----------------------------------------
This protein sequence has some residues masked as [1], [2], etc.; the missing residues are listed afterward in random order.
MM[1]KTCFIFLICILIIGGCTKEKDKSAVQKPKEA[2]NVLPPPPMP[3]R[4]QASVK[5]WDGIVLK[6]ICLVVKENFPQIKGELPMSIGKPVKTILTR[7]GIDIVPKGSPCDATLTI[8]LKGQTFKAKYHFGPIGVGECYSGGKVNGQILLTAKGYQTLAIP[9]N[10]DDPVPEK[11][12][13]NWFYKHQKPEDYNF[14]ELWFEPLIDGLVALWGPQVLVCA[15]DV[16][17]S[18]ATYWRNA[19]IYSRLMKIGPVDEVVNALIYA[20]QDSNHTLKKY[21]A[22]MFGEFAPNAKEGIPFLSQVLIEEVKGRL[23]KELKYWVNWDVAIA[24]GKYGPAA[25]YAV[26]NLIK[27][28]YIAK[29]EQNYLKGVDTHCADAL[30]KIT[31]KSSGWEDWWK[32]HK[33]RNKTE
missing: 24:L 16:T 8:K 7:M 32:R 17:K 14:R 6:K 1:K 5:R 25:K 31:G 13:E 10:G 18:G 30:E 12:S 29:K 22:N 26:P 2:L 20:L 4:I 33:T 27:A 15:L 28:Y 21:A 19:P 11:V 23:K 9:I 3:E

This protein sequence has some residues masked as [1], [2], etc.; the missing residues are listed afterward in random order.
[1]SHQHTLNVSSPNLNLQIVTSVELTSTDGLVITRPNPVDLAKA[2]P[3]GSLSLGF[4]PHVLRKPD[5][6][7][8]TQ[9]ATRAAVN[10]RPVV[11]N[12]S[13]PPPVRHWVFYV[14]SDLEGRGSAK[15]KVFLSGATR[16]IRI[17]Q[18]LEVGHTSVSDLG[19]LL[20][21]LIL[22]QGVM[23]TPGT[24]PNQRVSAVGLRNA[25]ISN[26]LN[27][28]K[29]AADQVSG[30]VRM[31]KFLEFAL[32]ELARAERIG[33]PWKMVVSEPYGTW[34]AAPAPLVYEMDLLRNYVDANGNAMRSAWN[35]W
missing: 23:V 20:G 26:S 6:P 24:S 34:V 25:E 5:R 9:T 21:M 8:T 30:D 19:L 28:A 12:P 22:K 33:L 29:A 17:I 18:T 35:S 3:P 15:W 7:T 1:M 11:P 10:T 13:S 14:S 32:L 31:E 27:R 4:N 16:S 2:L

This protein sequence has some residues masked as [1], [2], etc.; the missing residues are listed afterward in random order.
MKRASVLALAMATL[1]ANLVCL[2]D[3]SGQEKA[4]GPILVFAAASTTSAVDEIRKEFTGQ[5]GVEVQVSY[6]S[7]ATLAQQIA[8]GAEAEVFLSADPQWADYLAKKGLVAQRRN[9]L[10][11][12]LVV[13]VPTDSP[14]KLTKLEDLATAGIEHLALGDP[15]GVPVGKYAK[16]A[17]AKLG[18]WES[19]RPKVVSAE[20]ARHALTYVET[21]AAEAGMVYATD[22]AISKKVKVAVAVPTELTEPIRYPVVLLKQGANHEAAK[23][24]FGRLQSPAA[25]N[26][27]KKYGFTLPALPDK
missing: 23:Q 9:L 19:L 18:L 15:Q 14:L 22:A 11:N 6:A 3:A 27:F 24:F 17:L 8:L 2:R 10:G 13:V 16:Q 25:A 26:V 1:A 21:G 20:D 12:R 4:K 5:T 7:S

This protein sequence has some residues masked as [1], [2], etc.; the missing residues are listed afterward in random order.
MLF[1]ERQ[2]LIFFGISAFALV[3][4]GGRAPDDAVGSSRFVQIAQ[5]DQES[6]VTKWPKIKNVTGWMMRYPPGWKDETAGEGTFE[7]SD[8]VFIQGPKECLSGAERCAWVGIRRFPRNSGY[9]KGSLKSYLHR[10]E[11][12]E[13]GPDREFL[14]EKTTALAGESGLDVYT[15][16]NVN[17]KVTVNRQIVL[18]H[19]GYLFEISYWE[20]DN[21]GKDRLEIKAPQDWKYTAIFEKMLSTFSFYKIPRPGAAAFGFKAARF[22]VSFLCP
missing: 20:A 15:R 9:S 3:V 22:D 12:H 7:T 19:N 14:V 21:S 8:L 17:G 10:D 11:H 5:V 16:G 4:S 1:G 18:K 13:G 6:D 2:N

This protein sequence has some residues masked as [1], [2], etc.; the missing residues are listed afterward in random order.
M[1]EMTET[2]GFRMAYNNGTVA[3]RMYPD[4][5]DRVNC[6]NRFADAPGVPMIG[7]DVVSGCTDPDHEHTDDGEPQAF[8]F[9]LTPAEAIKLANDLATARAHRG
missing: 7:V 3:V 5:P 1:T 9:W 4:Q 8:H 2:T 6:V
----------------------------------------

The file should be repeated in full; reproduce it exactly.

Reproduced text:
This protein sequence has some residues masked as [1], [2], etc.; the missing residues are listed afterward in random order.
MM[1]KTCFIFLICILIIGGCTKEKDKSAVQKPKEA[2]NVLPPPPMP[3]R[4]QASVK[5]WDGIVLK[6]ICLVVKENFPQIKGELPMSIGKPVKTILTR[7]GIDIVPKGSPCDATLTI[8]LKGQTFKAKYHFGPIGVGECYSGGKVNGQILLTAKGYQTLAIP[9]N[10]DDPVPEK[11][12][13]NWFYKHQKPEDYNF[14]ELWFEPLIDGLVALWGPQVLVCA[15]DV[16][17]S[18]ATYWRNA[19]IYSRLMKIGPVDEVVNALIYA[20]QDSNHTLKKY[21]A[22]MFGEFAPNAKEGIPFLSQVLIEEVKGRL[23]KELKYWVNWDVAIA[24]GKYGPAA[25]YAV[26]NLIK[27][28]YIAK[29]EQNYLKGVDTHCADAL[30]KIT[31]KSSGWEDWWK[32]HK[33]RNKTE
missing: 24:L 16:T 8:K 7:M 32:R 17:K 14:R 6:K 1:K 5:R 25:K 31:G 13:E 10:G 18:G 30:E 12:S 29:K 22:N 26:P 2:L 20:L 4:I 33:T 27:A 15:L 28:Y 21:A 19:P 11:V 23:K 9:I 3:E

This protein sequence has some residues masked as [1], [2], etc.; the missing residues are listed afterward in random order.
[1]SHQHTLNVSSPNLNLQIVTSVELTSTDGLVITRPNPVDLAKA[2]P[3]GSLSLGF[4]PHVLRKPD[5][6][7][8]TQ[9]ATRAAVN[10]RPVV[11]N[12]S[13]PPPVRHWVFYV[14]SDLEGRGSAK[15]KVFLSGATR[16]IRI[17]Q[18]LEVGHTSVSDLG[19]LL[20][21]LIL[22]QGVM[23]TPGT[24]PNQRVSAVGLRNA[25]ISN[26]LN[27][28]K[29]AADQVSG[30]VRM[31]KFLEFAL[32]ELARAERIG[33]PWKMVVSEPYGTW[34]AAPAPLVYEMDLLRNYVDANGNAMRSAWN[35]W
missing: 23:V 20:G 26:S 6:P 24:S 34:V 25:E 5:R 9:T 21:M 8:T 30:D 19:L 28:A 12:P 22:K 33:L 29:A 17:I 18:T 35:S 3:P 15:W 7:T 1:M 11:P 10:T 13:S 14:S 32:L 31:E 27:R 4:N 16:S 2:L

This protein sequence has some residues masked as [1], [2], etc.; the missing residues are listed afterward in random order.
MKRASVLALAMATL[1]ANLVCL[2]D[3]SGQEKA[4]GPILVFAAASTTSAVDEIRKEFTGQ[5]GVEVQVSY[6]S[7]ATLAQQIA[8]GAEAEVFLSADPQWADYLAKKGLVAQRRN[9]L[10][11][12]LVV[13]VPTDSP[14]KLTKLEDLATAGIEHLALGDP[15]GVPVGKYAK[16]A[17]AKLG[18]WES[19]RPKVVSAE[20]ARHALTYVET[21]AAEAGMVYATD[22]AISKKVKVAVAVPTELTEPIRYPVVLLKQGANHEAAK[23][24]FGRLQSPAA[25]N[26][27]KKYGFTLPALPDK
missing: 23:Q 9:L 19:L 18:L 15:Q 14:L 22:A 11:N 6:A 3:A 27:F 24:F 17:L 8:L 2:R 10:G 13:V 16:Q 25:A 26:V 1:A 21:G 20:D 12:R 4:K 5:T 7:S

This protein sequence has some residues masked as [1], [2], etc.; the missing residues are listed afterward in random order.
MLF[1]ERQ[2]LIFFGISAFALV[3][4]GGRAPDDAVGSSRFVQIAQ[5]DQES[6]VTKWPKIKNVTGWMMRYPPGWKDETAGEGTFE[7]SD[8]VFIQGPKECLSGAERCAWVGIRRFPRNSGY[9]KGSLKSYLHR[10]E[11][12]E[13]GPDREFL[14]EKTTALAGESGLDVYT[15][16]NVN[17]KVTVNRQIVL[18]H[19]GYLFEISYWE[20]DN[21]GKDRLEIKAPQDWKYTAIFEKMLSTFSFYKIPRPGAAAFGFKAARF[22]VSFLCP
missing: 20:A 15:R 9:S 3:V 22:D 12:H 7:T 19:N 14:V 21:S 8:L 17:G 10:D 11:H 5:V 16:G 4:S 1:G 18:K 13:G 6:D 2:N

This protein sequence has some residues masked as [1], [2], etc.; the missing residues are listed afterward in random order.
M[1]EMTET[2]GFRMAYNNGTVA[3]RMYPD[4][5]DRVNC[6]NRFADAPGVPMIG[7]DVVSGCTDPDHEHTDDGEPQAF[8]F[9]LTPAEAIKLANDLATARAHRG
missing: 7:V 3:V 5:P 1:T 9:W 4:Q 8:H 2:T 6:V